This is the third consecutive installment of my column where we are answering a reader’s question about the Rules of the Road. Bear with me – the questions are all slightly different and the discussion may get a little bogged down with technicalities, but there are some important points to be made with these discussions that have a direct application to safety at sea.
First, to establish the legal framework for the discussion, we are again talking about the International and Inland Regulations for Preventing Collisions at Sea , or “COLREGS,” which are enacted in this country under Title 33 of the Code of Federal Regulations, and we which we generally refer to as the “Rules of the Road.”
In our last installment, we addressed a reader’s concern about whether a hypothetical sailboat that is cruising with his sails up and also with his engine running could gain the right of way over an approaching power boat simply by taking the sailboat out of gear. We responded by reminding all of our readers that, when meeting other vessels at sea, the Rules of the Road do not require one specific rule to be applied in a vacuum. Instead, each encounter with another vessel requires all of the Rules to be read together, and a manipulation of the rules in the manner suggested would itself be a violation of the Rules.
That lesson also applies to this week’s question about rowboats and other “human-powered” vessels, but before addressing that question we should clear up a threshold issue from last week’s sailboat question that may not have been adequately addressed. Specifically, is a sailboat that is cruising under sail, but with its engine running in neutral to charge the batteries, treated under the rules as a sailboat or a power boat? Rule 3(c) defines a sailing vessel as “any vessel under sail provided that propelling machinery, if fitted, is not being used,” but the Rules do not provide a definition for machinery that is “not being used.”
Once again, our analysis requires us to look to other sections of the Rules of the Road, but in this case we don’t have to look far. The possible ambiguity in the definition of a sailing vessel is cleared up in the definition of a power-driven vessel. Rule 3(b) defines a power-driven vessel as “any vessel propelled by machinery.” A sailboat that is cruising under sail with its engine running in neutral to charge its batteries is not being “propelled by machinery,” so it will not be treated as a power-driven vessel under the rules.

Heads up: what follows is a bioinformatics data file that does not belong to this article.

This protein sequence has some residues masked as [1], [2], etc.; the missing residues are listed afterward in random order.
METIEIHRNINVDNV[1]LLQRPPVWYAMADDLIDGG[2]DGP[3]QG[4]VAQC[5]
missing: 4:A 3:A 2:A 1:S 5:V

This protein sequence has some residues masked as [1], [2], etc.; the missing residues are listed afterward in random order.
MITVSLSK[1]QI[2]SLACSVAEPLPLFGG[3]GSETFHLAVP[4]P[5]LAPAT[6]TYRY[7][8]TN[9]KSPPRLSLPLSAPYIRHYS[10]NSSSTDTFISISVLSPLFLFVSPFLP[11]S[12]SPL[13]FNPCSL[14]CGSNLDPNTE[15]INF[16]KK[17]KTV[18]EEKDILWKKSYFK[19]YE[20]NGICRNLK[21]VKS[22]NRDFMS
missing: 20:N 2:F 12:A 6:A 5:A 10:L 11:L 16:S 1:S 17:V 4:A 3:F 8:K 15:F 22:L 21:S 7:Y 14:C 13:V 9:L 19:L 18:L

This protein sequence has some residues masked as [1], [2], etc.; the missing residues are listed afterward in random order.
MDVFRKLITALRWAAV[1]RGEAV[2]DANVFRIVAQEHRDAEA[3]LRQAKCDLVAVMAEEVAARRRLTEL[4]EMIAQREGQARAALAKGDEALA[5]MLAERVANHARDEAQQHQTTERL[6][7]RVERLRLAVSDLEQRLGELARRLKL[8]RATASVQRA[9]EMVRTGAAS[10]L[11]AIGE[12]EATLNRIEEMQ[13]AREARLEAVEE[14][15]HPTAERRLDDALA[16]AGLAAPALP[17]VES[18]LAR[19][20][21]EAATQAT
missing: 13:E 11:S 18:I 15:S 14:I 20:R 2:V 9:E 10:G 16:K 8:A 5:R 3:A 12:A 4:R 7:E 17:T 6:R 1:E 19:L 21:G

Other sections of the rules must also be applied in this analysis, including Part C, which refers to the lights and day-shapes required for various types of vessels. Rule 25(e) in Part C provides that a “vessel proceeding under sail when also being propelled by machinery shall exhibit forward where it can best be seen a conical shape, apex downwards.” This rule also describes the boat as being “propelled” by machinery, and it provides a method with which a sailboat that is cruising with its engine in gear must inform other vessels that it should be treated as a power boat.
With this discussion behind us, let’s take a look at our reader’s question about standup paddle boards and other human-powered vessels.
First, human powered craft, including standup paddle boards, are “vessels” that must comply with the Rules of the Road like any other vessel. Rule 3(a) defines “vessel” as “every description of watercraft used or capable of being used as a means of transportation on water.” So our reader is correct to include these vessels in a discussion about the Rules of the Road, but his understanding that rowboats always have the right of way is not exactly correct. The Rules of the Road say absolutely nothing about human-powered vessels of any kind, so there is no rule that automatically gives a rowboat the right of way over anyone. Instead, we are once again compelled to look a little deeper into the Rules.
All vessels, including rowboats, paddle boards and kayaks, are governed by Rule 2(b), which provides that “due regard shall be had to all dangers of navigation and collision and to any special circumstances, including the limitations of the vessels involved, which may make a departure from these Rules necessary to avoid immediate danger.” Rowboats and sailboats will experience different limitations under different conditions, and the evaluation of the respective rights of each vessel will require their respective operators consider those limitations. The bottom line often comes down to an evaluation of who is the more maneuverable vessel in any given encounter.
As we have noted previously in this column, specific Rules of the Road cannot be read in a vacuum. Each encounter at sea brings its own set of circumstances and a solid understanding of all of the rules is critical to the safety of everyone who operates a vessel.
David Weil is the managing attorney at Weil & Associates (weilmaritime.com) in Long Beach. He is an adjunct professor of Admiralty Law at Loyola University Law School, is a member of the Maritime Law Association of the United States and is former legal counsel to the California Yacht Brokers Association. He is also one of a small group of attorneys to be certified as an Admiralty and Maritime Law Specialist by the State Bar of California. If you have a maritime law question for Weil, he can be contacted at 562-438-8149 or at email@example.com.
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